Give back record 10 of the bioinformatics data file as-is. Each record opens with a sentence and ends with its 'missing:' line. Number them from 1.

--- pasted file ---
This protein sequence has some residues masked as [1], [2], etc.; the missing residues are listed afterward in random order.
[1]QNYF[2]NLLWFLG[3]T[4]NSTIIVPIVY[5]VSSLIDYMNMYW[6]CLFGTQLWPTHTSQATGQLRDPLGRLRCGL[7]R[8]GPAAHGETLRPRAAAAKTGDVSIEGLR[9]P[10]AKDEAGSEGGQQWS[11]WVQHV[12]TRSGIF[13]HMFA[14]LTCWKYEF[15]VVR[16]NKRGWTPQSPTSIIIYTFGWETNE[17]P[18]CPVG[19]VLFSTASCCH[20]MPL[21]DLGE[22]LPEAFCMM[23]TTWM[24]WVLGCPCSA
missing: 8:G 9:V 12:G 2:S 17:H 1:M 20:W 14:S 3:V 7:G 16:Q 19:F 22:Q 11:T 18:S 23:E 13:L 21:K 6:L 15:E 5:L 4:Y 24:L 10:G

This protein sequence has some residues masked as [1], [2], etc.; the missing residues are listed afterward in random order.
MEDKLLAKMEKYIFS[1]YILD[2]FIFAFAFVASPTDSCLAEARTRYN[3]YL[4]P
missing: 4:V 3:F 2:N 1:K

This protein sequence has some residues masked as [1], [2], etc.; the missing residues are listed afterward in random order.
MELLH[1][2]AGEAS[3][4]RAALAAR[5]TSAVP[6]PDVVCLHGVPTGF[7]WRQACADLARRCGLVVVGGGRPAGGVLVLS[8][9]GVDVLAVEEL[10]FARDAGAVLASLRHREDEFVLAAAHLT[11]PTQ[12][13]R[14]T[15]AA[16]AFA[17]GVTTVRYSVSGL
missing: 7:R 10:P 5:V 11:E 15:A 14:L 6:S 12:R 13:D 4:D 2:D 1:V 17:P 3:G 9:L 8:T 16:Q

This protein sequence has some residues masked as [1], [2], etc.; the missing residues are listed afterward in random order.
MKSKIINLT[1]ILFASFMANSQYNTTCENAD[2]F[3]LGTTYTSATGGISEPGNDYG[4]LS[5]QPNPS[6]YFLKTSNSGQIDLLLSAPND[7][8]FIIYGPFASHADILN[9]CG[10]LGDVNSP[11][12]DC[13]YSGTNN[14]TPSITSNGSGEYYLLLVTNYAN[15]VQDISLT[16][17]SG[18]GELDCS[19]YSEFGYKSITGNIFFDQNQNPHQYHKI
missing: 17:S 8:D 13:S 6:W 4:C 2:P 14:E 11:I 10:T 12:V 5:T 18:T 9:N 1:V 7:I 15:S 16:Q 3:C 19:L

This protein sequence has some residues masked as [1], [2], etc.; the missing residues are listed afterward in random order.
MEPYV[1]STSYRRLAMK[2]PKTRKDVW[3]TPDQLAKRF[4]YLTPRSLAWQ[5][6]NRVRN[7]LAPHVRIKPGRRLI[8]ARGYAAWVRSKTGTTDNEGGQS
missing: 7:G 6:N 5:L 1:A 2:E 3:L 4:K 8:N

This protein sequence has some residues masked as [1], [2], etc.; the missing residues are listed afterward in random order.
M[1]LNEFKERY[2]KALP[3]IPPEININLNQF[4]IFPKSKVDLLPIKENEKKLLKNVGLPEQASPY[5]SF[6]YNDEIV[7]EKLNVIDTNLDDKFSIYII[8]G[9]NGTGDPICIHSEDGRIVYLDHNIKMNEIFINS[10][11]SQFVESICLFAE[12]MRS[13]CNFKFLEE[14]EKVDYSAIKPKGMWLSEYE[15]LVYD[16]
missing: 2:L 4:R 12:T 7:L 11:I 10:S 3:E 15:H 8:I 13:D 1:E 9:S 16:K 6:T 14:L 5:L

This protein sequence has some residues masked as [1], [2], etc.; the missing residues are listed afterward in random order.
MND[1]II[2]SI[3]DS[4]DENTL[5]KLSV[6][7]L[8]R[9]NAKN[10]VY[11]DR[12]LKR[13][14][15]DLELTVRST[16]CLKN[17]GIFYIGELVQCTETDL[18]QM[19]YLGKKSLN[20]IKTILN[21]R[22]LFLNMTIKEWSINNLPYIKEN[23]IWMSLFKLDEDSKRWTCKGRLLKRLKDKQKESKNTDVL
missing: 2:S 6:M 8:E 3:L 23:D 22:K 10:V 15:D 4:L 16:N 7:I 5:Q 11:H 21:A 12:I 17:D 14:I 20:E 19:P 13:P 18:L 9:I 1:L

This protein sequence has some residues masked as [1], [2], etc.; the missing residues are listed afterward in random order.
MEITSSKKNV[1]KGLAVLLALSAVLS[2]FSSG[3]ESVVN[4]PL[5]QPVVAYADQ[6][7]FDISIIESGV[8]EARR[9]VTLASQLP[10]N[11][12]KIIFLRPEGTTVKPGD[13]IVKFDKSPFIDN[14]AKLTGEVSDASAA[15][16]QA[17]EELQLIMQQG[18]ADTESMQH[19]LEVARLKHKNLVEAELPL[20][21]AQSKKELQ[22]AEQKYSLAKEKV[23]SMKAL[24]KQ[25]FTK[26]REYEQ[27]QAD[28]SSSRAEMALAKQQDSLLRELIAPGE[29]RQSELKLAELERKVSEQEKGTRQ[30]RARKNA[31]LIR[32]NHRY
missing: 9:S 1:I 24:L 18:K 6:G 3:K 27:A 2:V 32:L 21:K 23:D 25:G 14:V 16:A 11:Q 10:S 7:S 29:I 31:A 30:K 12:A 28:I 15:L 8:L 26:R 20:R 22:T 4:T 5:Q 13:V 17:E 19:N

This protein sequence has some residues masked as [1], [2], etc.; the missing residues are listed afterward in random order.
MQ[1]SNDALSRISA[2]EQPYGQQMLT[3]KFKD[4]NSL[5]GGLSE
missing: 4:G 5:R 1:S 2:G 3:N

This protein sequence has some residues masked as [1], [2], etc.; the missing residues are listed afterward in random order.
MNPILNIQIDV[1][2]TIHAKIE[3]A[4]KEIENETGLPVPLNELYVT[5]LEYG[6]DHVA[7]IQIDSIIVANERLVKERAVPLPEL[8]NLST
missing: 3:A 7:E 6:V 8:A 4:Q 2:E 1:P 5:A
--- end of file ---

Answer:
This protein sequence has some residues masked as [1], [2], etc.; the missing residues are listed afterward in random order.
MNPILNIQIDV[1][2]TIHAKIE[3]A[4]KEIENETGLPVPLNELYVT[5]LEYG[6]DHVA[7]IQIDSIIVANERLVKERAVPLPEL[8]NLST
missing: 3:A 7:E 6:V 8:A 4:Q 2:E 1:P 5:A